The exhibit and reception was organized by the Texas Death Penalty Abolition Movement and emceed by abolitionist Njeri Shakur.
Shakur gave a brief history of her involvement in the struggle to abolish the death penalty. She spoke of coming to know many of the activists on death row, like Ponchai Kamau Wilkerson, who was fearless in the face of the terror of prison. Before his execution on March 14, 2000, Wilkerson was a friend and mentor of Tony Ford.
Niya Kimble shared a powerful poem inspired by Shaka Sankofa, written on the fourth anniversary of his execution in June. Kimble was only 18 years old when Sankofa was killed. "The night of his execution was seminal in my development," he told the audience.
Sankofa was an innocent man and political activist who was executed by then-Gov. George W. Bush despite a worldwide campaign to save his life. As he lay on the gurney awaiting execution, Sankofa said, "Fight on, Black people, fight on. What we have tonight is a lynching. We may lose this battle but we will win the war."
After the presentations, the crowd looked at Ford's art and discussed its political meaning. Most of the art deals with life on death row and the pain of losing friends to executions.
Ford's federal appeal was recently denied. Attorney Richard Burr wrote a synopsis of the case entitled "The Case of Tony Ford: A Mistaken Identification Leads to A Wrongful Conviction and Death Sentence." This document was presented in a packet along with Ford's art and poetry.
Burr says, "Based on all the other evidence, the witness's identification of Tony appeared to be a mistake, because no other evidence connected him directly to the crime.
"Despite many troubling facts, pointing clearly to a wrongful conviction, the federal district court in El Paso denied Tony Ford's federal petition without ever holding a hearing. That decision is indefensible and is on appeal to the United States Court of Appeals for the Fifth Circuit," Burr wrote.
The day after the exhibit, one activist told friends, "I went down to SHAPE on Live Oak Street on Saturday afternoon for the gathering about Tony Ford and got taught and re-taught a lot of history, both ancient and recent. At times, I felt like standing up and testifying myself... I want to do more."
The case of Ruben Cantu has strong similarities to Tony's - convicted and subsequently executed on the word of eyewitnesses, now strong doubts exist over Ruben's guilt. In November 2005 the Houston Chronicle wrote on the case of Ruben Cantu and drew comparisons to Tony’s case:
Copyright 2005 Houston Chronicle Up until his death by lethal injection in the summer of 1993, San Antonian Ruben Cantu steadfastly claimed that he had been framed at the age of 17 for shooting two men during a robbery. One of them died, and the other lived to bear witness against him. An investigation of Cantu's conviction by the Chronicle's Lise Olsen provides persuasive evidence that his execution by the state was a mistake. Opponents of capital punishment point to the fact that the The 15-year-old who admitted participating in the crime, David Garza, has signed an affidavit claiming Cantu was not the gunman and was not at the scene of the shooting. Garza, incarcerated for an unrelated burglary, says both he and Cantu took a vow of secrecy not to identify the killer. He says he's speaking out now because he continues to be tormented by his failure to prevent the execution of his friend. The surviving witness, Juan Moreno, testified at the trial that Cantu was the killer. The individual Garza claims did the killing told police at the time that Cantu had confessed his role in the murder. There was no physical evidence tying the defendant to the crime. The jury did not believe Cantu's claim that he was in Cantu's death sentence resulted in part from a later, unrelated incident in which he shot an armed off-duty police officer during a quarrel at a bar. That officer provided testimony that his shooting was unprovoked. Cantu d, the officer had previous suspensions for brawling in a bar and claimed both had been drinking and he was defending himself. As the Chronicle investigation documenteabusing a prisoner. Although he was never charged in that shooting, Cantu was arrested soon after and tried for the robbery-murder. Cantu repeatedly asked his attorney to corroborate his alibi by finding several brothers who had been with him in As the forewoman of the jury told a Chronicle reporter, the jurors did the best they could with the information they were given, but "the bottom line is an innocent person was put to death and we all have our finger in that." The district attorney at the time, Sam Millsap Jr., says he made a mistake trying Cantu for capital murder. Today's criminal justice system, he said, allows people to be convicted based on mistaken or corrupted evidence. Jim Marcus is director of Texas Defender Services, which assists many University of Of approximately 160 Like Cantu, the next person to face execution in The execution of one innocent person in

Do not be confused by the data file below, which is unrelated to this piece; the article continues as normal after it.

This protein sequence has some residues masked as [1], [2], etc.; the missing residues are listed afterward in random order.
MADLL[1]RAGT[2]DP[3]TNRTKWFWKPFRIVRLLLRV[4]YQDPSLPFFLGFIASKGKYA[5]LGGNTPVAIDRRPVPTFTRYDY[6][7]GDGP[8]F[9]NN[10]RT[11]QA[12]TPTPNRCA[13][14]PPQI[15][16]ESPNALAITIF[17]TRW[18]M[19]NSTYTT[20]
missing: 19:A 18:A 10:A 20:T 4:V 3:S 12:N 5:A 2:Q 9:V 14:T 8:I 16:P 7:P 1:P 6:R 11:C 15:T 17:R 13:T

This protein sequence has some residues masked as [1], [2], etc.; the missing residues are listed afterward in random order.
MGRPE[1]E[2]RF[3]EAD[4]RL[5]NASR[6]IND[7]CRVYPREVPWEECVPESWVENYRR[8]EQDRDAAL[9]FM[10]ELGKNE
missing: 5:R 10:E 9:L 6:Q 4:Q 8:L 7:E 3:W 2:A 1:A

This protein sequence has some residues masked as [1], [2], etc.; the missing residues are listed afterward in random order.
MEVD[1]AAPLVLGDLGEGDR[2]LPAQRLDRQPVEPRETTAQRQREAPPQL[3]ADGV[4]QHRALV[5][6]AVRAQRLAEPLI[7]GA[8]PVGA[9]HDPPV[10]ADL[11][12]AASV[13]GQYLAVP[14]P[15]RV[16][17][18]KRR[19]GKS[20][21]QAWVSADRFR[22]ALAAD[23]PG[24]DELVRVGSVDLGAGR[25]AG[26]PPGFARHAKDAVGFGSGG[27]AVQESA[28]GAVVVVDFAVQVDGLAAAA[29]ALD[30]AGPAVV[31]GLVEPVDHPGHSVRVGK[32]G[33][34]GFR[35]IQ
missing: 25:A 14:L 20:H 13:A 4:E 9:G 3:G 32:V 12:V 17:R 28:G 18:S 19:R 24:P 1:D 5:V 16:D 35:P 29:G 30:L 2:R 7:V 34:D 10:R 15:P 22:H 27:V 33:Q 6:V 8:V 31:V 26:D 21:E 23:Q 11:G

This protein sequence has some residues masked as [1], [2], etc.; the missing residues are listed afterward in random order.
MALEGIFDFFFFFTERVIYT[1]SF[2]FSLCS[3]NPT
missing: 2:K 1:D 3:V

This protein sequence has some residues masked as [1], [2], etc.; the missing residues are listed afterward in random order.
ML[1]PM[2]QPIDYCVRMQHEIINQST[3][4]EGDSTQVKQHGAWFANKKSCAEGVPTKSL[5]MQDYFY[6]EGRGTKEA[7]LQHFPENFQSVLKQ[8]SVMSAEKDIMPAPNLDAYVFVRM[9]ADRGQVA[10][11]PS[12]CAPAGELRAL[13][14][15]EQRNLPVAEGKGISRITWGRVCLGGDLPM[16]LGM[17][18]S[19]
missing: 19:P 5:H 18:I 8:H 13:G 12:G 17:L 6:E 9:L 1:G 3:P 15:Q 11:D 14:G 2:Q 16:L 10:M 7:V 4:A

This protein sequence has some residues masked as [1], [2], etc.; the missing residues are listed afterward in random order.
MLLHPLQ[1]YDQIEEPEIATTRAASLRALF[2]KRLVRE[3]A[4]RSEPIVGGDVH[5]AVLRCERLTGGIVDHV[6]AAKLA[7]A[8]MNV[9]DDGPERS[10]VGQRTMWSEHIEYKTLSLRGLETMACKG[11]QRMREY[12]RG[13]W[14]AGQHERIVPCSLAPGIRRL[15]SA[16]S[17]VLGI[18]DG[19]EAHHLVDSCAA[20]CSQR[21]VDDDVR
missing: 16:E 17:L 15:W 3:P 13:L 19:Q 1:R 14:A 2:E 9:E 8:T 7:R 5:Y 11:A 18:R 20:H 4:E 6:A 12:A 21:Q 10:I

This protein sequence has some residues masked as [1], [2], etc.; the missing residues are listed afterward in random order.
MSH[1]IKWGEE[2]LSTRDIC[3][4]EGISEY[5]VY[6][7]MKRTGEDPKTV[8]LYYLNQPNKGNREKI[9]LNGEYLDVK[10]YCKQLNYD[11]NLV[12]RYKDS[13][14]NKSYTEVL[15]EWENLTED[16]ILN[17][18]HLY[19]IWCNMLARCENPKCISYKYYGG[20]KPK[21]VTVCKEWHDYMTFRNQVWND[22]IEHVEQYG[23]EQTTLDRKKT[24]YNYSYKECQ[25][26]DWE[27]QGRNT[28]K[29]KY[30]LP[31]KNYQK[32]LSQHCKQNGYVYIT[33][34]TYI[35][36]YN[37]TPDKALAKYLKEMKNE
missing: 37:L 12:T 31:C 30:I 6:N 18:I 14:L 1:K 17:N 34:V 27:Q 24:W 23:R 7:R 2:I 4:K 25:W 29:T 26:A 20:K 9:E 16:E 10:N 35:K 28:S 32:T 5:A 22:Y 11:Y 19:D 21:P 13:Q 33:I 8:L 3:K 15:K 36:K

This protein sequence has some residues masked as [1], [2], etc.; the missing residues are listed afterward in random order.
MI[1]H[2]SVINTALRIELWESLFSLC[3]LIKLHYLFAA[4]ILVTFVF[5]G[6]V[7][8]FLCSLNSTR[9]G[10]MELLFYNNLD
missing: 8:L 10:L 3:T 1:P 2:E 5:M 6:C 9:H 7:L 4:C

Death penalty doubts
The case of Ruben Cantu may provide the smoking gun capital punishment opponents have sought in
Copyright 2005 Houston Chronicle
Up until his death by lethal injection in the summer of 1993, San Antonian Ruben Cantu steadfastly claimed that he had been framed at the age of 17 for shooting two men during a robbery. One of them died, and the other lived to bear witness against him. An investigation of Cantu's conviction by the Chronicle's Lise Olsen provides persuasive evidence that his execution by the state was a mistake.